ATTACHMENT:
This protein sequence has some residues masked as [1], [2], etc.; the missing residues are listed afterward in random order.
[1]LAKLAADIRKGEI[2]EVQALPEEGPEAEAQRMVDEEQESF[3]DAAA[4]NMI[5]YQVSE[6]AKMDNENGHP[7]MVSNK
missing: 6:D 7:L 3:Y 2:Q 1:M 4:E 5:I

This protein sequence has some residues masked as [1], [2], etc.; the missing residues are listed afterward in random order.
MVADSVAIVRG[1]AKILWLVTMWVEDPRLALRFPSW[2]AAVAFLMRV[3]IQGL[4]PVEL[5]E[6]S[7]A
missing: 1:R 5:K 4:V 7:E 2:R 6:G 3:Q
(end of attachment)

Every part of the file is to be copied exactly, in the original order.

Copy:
This protein sequence has some residues masked as [1], [2], etc.; the missing residues are listed afterward in random order.
[1]LAKLAADIRKGEI[2]EVQALPEEGPEAEAQRMVDEEQESF[3]DAAA[4]NMI[5]YQVSE[6]AKMDNENGHP[7]MVSNK
missing: 6:D 7:L 3:Y 2:Q 1:M 4:E 5:I

This protein sequence has some residues masked as [1], [2], etc.; the missing residues are listed afterward in random order.
MVADSVAIVRG[1]AKILWLVTMWVEDPRLALRFPSW[2]AAVAFLMRV[3]IQGL[4]PVEL[5]E[6]S[7]A
missing: 1:R 5:K 4:V 7:E 2:R 6:G 3:Q